Plans for the grant dollars from NOAA’s climate program are to continue existing work and ramp up both a small grants program and scenario planning efforts.
Academics founded GLISA in 2010 as a federally funded joint effort between U-M and MSU. The program is based at the U-M School of Environment and Sustainability.
Climate change is warming Lake Michigan deep water, say researchers
Researchers at the two largest state universities recently received $5.4 million from the National Oceanic and Atmospheric Administration to continue their study of climate change. The federal grant dollars will fund the Great Lakes Integrated Sciences and Assessments – often called by acronym GLISA – where researchers pursue climate science data that helps community leaders make resilient decisions and plan for future changes.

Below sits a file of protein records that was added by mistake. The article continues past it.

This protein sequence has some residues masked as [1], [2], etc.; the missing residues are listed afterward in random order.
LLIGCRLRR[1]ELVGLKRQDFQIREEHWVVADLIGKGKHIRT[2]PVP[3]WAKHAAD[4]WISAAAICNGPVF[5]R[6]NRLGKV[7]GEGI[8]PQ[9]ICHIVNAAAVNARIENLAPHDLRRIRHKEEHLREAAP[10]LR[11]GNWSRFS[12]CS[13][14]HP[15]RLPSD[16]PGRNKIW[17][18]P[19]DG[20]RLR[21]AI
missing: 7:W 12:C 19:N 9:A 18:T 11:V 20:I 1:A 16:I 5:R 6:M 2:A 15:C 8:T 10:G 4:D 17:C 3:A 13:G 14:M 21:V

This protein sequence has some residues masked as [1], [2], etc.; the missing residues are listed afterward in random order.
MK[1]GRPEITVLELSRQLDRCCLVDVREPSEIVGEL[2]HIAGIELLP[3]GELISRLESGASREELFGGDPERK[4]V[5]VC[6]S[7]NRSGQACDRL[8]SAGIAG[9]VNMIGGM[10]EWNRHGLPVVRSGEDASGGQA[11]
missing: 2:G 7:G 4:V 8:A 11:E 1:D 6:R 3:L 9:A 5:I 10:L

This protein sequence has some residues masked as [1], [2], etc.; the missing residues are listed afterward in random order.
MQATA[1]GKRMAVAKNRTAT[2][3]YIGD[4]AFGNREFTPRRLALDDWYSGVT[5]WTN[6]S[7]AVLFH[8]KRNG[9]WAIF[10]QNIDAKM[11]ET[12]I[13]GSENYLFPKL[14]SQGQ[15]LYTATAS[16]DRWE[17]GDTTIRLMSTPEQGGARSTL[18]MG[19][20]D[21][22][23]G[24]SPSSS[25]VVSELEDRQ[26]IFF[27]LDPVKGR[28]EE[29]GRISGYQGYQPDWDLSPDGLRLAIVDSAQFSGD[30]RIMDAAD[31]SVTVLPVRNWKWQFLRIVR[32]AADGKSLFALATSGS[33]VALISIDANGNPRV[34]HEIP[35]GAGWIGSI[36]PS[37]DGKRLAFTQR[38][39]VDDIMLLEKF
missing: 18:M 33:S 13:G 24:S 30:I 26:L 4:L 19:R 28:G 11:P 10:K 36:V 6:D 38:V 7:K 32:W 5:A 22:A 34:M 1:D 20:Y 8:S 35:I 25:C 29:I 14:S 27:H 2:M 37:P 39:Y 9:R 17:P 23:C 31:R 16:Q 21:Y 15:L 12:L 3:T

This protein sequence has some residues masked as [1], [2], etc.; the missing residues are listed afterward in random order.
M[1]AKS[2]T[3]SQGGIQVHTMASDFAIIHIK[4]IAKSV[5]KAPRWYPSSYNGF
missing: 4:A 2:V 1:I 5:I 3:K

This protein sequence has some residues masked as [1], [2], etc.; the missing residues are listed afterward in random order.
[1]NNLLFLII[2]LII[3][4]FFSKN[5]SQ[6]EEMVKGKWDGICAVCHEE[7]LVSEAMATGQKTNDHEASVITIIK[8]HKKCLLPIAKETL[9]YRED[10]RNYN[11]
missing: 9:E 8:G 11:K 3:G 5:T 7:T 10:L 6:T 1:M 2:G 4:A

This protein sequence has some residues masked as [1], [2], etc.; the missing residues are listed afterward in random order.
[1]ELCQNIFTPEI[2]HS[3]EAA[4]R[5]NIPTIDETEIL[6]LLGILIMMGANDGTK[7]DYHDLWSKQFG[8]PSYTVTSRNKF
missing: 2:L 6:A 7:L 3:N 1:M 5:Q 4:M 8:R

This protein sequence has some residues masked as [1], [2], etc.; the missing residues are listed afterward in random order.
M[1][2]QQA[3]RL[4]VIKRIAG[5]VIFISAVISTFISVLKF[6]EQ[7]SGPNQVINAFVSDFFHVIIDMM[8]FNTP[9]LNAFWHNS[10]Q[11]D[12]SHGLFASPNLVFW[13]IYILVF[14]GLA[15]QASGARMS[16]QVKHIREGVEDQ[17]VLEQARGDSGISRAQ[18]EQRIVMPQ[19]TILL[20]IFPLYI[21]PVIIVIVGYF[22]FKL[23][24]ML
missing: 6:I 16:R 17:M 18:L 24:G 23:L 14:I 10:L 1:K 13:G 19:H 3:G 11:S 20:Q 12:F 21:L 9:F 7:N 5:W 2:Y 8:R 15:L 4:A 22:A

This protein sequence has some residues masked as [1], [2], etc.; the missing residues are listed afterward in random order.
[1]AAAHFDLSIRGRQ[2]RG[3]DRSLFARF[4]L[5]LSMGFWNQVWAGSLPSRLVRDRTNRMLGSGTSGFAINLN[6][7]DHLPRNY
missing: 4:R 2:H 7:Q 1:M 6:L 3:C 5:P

Also, GLISA will begin new partnerships with the College of the Menominee Nation and the University of Wisconsin. The former will develop a student exchange program with U-M, and the latter will add to the inventory and data evaluation work at the Great Lakes Ensemble.
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